Gold, silver, platinum?  That's not totally stable either.  You could buy gold at $1,400.00 today and it be $1,375.00 tomorrow and $1,300.00 in 3 days....volatility is not your friend....Sure, you MIGHT buy at $1,400.00 today and it be $1,425.00 tomorrow...but I personally would not want to take that risk.  If I had a million in liquid assets...I would be inclined to keep it "liquid".

So....what would YOU do?

Nice conversation I think....not like I personally will ever be confronted with this dilemma...but a nice theoretical situation nonetheless.
i would never trust any bank if i had money like that bam house in the camons and a safe dug into the sand somewhere c la vie


#14    Jeremiah65

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Posted 24 July 2013 - 05:05 PM

View Postjoc, on 24 July 2013 - 04:46 PM, said:

It is also the SOP for drug dealers to hord large amounts of cash.   I personally don't buy the story...but the judge did...and unless he is on the take, which, we have no reason to believe that he would be, he is after all, a Federal Judge...didn't get their because he is untrustworthy...then he probably had a good reason.   I personally find the whole...I saved it over fifteen years...too hard to swallow.  What did she live on for fifteen years while she was saving one million dollars in cash?  But....different strokes you know.   But being a 'dancer'?  Anyone who has ever been involved even as a viewer of that industry has to understand that drugs and prostitution are a huge part of the underlying genre.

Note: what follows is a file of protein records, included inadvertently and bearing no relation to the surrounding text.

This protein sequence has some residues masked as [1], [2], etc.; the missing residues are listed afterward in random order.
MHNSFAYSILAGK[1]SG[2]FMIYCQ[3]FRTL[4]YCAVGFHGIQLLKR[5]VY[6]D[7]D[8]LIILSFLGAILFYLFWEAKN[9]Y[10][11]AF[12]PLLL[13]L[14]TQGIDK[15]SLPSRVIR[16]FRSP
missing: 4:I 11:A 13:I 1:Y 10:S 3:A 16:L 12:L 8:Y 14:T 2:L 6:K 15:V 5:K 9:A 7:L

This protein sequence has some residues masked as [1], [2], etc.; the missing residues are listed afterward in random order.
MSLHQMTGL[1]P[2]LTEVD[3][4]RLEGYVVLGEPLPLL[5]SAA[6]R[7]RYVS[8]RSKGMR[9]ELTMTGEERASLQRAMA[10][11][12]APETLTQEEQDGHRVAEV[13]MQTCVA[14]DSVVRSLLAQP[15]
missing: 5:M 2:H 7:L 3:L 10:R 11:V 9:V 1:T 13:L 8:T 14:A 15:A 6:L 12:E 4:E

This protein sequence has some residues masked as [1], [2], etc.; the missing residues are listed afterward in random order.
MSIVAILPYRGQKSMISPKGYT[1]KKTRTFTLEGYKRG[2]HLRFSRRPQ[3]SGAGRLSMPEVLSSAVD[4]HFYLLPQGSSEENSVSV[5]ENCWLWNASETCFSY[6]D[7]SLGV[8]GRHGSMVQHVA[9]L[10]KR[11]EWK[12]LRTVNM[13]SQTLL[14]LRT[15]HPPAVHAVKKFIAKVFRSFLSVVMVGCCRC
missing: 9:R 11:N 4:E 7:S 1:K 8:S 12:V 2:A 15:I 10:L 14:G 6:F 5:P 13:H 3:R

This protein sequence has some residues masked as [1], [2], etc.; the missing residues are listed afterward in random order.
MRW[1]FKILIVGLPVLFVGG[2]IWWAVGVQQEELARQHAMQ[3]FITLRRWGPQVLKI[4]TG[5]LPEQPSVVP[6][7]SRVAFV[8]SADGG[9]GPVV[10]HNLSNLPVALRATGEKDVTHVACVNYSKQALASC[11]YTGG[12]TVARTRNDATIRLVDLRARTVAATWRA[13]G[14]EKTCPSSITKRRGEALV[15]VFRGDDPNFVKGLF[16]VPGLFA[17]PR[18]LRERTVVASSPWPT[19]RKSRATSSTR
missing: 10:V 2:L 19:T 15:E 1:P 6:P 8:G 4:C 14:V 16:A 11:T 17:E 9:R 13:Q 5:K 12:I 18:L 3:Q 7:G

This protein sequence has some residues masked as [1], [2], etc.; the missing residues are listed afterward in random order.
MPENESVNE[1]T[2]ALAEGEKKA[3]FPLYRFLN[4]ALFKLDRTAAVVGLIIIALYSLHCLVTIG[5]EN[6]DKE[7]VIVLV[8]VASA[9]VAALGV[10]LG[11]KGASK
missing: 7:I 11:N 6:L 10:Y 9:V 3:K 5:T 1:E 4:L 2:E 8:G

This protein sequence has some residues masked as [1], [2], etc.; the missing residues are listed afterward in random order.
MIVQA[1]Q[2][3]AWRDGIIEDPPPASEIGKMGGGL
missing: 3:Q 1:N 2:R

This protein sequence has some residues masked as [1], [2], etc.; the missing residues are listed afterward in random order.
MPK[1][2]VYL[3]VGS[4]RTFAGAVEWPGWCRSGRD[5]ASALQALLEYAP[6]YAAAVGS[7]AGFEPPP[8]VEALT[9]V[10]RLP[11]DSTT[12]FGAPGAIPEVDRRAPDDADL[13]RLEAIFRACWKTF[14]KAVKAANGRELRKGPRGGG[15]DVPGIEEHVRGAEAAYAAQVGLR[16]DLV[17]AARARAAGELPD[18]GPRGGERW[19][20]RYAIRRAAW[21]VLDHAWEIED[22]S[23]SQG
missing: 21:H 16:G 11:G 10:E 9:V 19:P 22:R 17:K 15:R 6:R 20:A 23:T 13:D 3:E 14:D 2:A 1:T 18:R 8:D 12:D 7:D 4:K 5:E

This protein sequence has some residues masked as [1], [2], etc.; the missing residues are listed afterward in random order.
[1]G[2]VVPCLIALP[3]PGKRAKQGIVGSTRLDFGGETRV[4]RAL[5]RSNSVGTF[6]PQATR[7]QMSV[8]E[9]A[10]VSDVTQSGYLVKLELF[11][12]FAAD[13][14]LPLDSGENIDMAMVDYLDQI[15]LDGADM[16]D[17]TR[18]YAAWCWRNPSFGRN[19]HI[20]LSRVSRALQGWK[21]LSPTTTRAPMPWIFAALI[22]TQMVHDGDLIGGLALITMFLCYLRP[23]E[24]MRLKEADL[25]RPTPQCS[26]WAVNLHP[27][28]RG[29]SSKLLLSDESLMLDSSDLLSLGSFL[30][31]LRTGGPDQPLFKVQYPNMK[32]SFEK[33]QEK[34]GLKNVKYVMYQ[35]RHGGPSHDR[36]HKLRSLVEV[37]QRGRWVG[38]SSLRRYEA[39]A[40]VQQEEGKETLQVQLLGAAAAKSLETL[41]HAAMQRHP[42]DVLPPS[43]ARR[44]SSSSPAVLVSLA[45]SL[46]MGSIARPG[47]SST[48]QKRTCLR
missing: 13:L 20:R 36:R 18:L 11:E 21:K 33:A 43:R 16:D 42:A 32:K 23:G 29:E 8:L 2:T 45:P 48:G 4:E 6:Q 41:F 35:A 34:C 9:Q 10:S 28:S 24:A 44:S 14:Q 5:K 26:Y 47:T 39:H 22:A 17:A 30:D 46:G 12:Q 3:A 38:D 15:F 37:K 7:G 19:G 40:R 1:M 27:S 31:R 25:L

edit:  and btw...I really find it displeasing, to say the least, to refer to the men and women in uniform as nazis!  We are not a police state.   Maybe someday we will become one...but we are not one now and the police officers are not gestapo...it is literally russian roulett with them when they pull someone over...gotta suspect everyone until you prove otherwise...otherwise...you might get shot in the face....

True...I attended a few of the "establishments" in my time....these women make huge money.  I don't see a prob with the accumulation of cash as I know strippers and she was from California...nuff said

As far as calling the "uniformed revenue collectors" Nazi's....
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I called them Gestapo....different and yet not completely....when they stop behaving that way...I'll stop thinking that way.

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#15    kannin

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Posted 24 July 2013 - 05:05 PM

umbrella drinks, but yeah i agree who cares if you buy something with cash like that, i do understand questionmarks point though, the law was placed so that organized crime could be stopped a bit more, but shouldnt be that much of a hassle, i am curious as to how she proved she saved it all up